Promising but preliminary studies of the ability of a blood test to detect the presence of ovarian cancer were heralded in a company press release and picked up in this Reuters story.
Although devoid of many evidentiary details, this text’s bigger problem is that it turns unpublished pilot studies into news. The blood test has a long way to go to surmount regulatory hurdles, and success is uncertain. Better to wait, we think, until more evidence is in hand.
Early and accurate diagnosis of ovarian cancer is a high priority, as many of these cancers are found too late to permit long-term survival. Existing blood tests for the early diagnosis of ovarian cancer have a relatively high sensitivity to detect the disease but are limited due to their false positive rate. A more sensitive and specific test would be a clear advancement.
While the intended audience may be investors, and not the general public, this story is easily discoverable and will likely be read by patients and loved ones. But sharing diagnostic news prematurely and incompletely is problematic, as stories such as this could send many women to their doctor’s offices looking for help that is simply not yet available.
Cost is not discussed here. Cost is always a consideration when discussing a new testing method. The existing blood tests (CA-125 and OVA-1) are relatively inexpensive ($60 and $650 respectively). Although this new method may be more sensitive and specific, its cost effectiveness is uncertain at the moment.
Existing tests have a relatively high ability to identify ovarian cancer (known as “sensitivity”) but are hampered by false positives (50% specificity). The story attempts to quantify the benefits of the test (“…correctly identified cancer in up to 95 percent of cases…” and “The test was nearly twice as successful in eliminating false-positives than current tests.”) but does not do so adequately. We would have liked to have seen a quantification of the specificity rate to meet this criterion–how many tests come up as positive for ovarian cancer, but are actually wrong (false positive)?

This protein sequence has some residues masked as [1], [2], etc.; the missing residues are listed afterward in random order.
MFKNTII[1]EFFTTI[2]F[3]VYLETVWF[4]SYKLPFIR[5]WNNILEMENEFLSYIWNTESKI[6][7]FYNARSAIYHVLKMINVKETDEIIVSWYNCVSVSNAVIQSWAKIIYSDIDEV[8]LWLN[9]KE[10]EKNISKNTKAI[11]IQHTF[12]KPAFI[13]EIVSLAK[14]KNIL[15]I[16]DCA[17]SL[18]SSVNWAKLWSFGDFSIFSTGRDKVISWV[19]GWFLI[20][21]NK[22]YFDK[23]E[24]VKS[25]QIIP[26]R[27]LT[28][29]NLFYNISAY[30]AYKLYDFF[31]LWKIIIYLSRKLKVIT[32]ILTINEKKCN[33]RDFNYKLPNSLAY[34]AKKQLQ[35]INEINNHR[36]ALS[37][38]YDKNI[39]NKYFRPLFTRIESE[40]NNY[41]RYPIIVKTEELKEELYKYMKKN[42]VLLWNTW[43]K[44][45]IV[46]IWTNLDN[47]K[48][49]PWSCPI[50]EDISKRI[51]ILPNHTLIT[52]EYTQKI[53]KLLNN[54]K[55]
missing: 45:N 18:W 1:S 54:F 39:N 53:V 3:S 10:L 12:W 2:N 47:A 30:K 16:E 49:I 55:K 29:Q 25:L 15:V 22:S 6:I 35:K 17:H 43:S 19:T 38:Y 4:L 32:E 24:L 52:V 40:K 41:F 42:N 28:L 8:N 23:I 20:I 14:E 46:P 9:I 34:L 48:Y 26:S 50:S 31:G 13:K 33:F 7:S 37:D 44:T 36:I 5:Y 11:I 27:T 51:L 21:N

Although the rate of false positive diagnoses in the pilot studies described here were quite low, they still occurred. The story would benefit from directly addressing that and other possible debits of the test.
Sadly, this story appears to have jumped the evidentiary gun. The British company that funded the studies, Angle, generated a press release based on two relatively small (200 patients per study) proprietary pilot studies that have not yet been subjected to peer review. Even worse, those studies are only the first in an evidentiary chain of clinical studies needed to allow regulatory bodies to evaluate this blood test for commercial use.
Ovarian cancer diagnosis is a difficult challenge.
The story’s sole source is clearly identified as the chief executive of the company that appears to have funded the work. But the presence of only that source is a problem, as the text offers no independent viewpoints.
The story dances around a key issue, that of comparative effectiveness. Although the point of this story is that this new blood test does a better job of detecting ovarian cancer than do available diagnostic tests, the story offers no information about those alternatives.
The story indicates that further studies are needed to fulfill European and US regulatory requirements, implying that the test is not yet available. But the comments of the company spokesperson make the likelihood of approval seem like a foregone conclusion.
There are multiple efforts to utilize the detection of circulating tumor cells (CTC’s) as a method of early redirection of cancer. The technology has been under study for a number of years. So, while perhaps an improvement over existing methods, the test method is not novel. We have repeatedly taken issue with the use of “breakthrough” in stories and this one is no exception. If the results of this relatively small study are repeatable, the Angle test would be an improvement over existing methods.
Parts of this story (a direct quote, for example) are independent of the company’s news release.